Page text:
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Dedicated to Caregiving

Over an evening glass of white wine near the end of work week, Nancy Procell unreels her stories and insights. She glows with helpfulness and compassion, sorting through questions of discretion, as the lamplight in her Siesta Key home illuminates her face.
“I think of myself as a companion in a sacred journey,” says Procell. As a caregiver employed by Comfort Keepers, she goes into the homes of people to help them stay there as long as possible.
Procell, who has three surviving adult children and five grandchildren in Kentucky, says she tries to be the daughter who can’t be there because she’s too far away. Or the husband not there to help with financial decisions. Or the mother who can’t provide comfort. Or the cleaning lady who scrubs the floor. Or a friend when the client may have outlived all of hers. “We do what needs to be done. We try to help the person be a whole person,” she says.
On Christmas 2000, soon after Procell started working as a caregiver, she stayed up all night with a client. The woman’s husband had died the previous year. And soon after, the woman was robbed and assaulted in her apartment. Fearful, she moved into a skilled-care nursing facility. She didn’t want to face Christmas alone.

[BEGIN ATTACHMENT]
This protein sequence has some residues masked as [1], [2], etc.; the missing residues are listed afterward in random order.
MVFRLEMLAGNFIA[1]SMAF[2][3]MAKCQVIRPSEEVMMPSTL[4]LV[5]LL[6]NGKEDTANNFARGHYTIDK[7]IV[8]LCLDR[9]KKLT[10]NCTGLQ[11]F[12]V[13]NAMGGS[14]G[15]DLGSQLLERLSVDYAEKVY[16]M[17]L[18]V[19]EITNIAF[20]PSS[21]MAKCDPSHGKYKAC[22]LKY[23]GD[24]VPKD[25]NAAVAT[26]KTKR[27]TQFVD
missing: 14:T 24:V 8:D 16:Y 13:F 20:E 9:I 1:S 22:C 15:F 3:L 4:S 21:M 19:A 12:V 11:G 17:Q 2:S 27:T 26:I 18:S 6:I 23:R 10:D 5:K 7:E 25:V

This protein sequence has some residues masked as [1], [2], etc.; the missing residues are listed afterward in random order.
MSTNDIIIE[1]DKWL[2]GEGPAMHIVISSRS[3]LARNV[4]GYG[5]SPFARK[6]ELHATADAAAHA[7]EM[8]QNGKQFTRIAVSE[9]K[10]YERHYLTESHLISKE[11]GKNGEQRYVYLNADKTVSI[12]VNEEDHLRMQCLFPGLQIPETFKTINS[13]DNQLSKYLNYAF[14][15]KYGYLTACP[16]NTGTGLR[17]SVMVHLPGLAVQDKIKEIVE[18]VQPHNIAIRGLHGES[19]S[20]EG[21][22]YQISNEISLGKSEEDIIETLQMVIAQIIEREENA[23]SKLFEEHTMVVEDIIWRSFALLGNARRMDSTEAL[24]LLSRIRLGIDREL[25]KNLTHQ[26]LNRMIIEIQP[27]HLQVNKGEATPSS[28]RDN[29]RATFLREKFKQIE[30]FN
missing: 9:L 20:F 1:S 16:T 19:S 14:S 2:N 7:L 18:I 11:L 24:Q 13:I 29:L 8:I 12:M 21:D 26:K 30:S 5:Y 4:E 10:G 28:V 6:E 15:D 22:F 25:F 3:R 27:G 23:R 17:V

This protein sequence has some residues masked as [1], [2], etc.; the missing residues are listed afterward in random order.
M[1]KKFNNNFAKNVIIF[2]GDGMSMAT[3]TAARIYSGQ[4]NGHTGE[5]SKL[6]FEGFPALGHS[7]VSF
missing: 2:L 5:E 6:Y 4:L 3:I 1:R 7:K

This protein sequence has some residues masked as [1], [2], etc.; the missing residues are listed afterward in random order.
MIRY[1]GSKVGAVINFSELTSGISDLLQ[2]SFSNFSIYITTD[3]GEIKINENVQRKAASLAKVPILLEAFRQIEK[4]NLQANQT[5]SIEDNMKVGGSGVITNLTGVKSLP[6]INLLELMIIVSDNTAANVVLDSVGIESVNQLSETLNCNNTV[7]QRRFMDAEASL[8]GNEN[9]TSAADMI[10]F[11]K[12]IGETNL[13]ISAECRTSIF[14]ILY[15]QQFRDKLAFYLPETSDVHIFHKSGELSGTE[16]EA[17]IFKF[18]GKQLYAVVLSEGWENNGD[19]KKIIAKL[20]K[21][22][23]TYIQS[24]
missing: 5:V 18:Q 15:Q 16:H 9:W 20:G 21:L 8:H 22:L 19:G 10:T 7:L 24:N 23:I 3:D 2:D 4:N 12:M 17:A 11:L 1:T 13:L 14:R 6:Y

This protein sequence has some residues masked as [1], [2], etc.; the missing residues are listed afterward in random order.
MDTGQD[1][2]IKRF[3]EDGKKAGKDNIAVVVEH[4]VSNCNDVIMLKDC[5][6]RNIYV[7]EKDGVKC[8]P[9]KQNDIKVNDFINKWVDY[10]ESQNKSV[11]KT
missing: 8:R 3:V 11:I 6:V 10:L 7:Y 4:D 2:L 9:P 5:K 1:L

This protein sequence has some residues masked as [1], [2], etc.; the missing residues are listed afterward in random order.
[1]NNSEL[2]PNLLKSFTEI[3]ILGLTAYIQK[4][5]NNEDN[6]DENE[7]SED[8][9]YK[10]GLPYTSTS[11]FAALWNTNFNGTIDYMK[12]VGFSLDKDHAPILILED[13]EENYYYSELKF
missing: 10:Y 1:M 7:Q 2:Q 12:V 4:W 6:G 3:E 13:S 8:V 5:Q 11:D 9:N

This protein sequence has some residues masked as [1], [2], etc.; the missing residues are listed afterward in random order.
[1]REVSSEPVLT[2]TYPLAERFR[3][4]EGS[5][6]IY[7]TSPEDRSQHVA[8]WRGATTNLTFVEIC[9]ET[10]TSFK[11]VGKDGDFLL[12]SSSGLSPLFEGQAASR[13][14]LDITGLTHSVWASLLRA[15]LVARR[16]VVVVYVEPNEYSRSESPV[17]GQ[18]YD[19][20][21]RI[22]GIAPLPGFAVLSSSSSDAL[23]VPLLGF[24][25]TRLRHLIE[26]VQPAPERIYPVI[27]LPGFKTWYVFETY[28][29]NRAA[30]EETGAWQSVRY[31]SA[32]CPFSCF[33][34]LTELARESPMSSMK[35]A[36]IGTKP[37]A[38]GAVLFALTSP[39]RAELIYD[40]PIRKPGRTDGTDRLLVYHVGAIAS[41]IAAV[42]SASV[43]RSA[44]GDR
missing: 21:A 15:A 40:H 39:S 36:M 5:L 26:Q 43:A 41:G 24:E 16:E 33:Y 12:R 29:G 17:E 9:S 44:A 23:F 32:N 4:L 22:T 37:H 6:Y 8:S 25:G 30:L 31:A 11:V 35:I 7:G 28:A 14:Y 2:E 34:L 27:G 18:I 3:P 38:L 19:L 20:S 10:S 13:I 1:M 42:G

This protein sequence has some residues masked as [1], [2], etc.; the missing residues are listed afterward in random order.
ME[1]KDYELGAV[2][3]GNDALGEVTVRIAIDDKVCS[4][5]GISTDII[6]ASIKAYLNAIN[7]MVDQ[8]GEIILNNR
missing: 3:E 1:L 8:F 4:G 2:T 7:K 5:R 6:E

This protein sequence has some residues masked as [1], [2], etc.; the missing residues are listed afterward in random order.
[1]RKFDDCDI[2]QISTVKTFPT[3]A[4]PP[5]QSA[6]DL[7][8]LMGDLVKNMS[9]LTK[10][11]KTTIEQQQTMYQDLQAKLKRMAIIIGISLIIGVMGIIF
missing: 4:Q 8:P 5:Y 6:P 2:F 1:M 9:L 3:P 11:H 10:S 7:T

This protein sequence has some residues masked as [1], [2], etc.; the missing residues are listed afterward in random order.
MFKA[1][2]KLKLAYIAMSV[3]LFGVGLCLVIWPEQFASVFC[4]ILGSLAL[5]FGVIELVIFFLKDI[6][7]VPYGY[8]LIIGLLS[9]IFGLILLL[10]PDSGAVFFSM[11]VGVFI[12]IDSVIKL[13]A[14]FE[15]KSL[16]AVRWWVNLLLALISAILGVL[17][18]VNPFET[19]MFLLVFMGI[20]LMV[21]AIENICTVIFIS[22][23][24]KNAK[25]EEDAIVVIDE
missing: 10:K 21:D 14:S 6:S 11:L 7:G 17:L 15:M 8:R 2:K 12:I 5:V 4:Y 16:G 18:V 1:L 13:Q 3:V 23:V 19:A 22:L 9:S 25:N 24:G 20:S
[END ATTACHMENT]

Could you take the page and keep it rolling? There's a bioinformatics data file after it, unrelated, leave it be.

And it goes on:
“I came in, and she kept her eyes closed and wouldn’t talk and was totally unresponsive. The nurses told me she was very agitated,” Procell says. “I sat there very quietly with her for a while. And then I said, ‘I bet I could sing any song you could mention.’” The woman still did not respond, so Procell began with an old standard like “Always.”
“And she opened her eyes, and she started singing, too, just a little bit. And we sang the rest of the night.” Not Christmas songs — Procell has to be careful of bringing her own religious views into the job — so they sang songs from the ’30s and ’40s. “When the sun came up, I said Christmas was over,” Procell says. “When I went home that day, I knew I had done what I was meant to do as a woman.”
Procell’s past equipped her exceptionally well for care giving, although it may not have seemed that way at first. A high school dropout who had her first child at 17, she went to college when she was 33 and the divorced mother of four children. (The college waived the GED requirements.) She obtained undergraduate and master’s degrees in clinical psychology — thanks to her children’s sacrifices and support, she says — and taught psychology for 20 years at her alma maters, Paducah Community College and Murray State University, both in Kentucky. Her main focus was the field of death and dying. She also was owner and president of an excavating company, which she sold when she retired five years ago to Sarasota.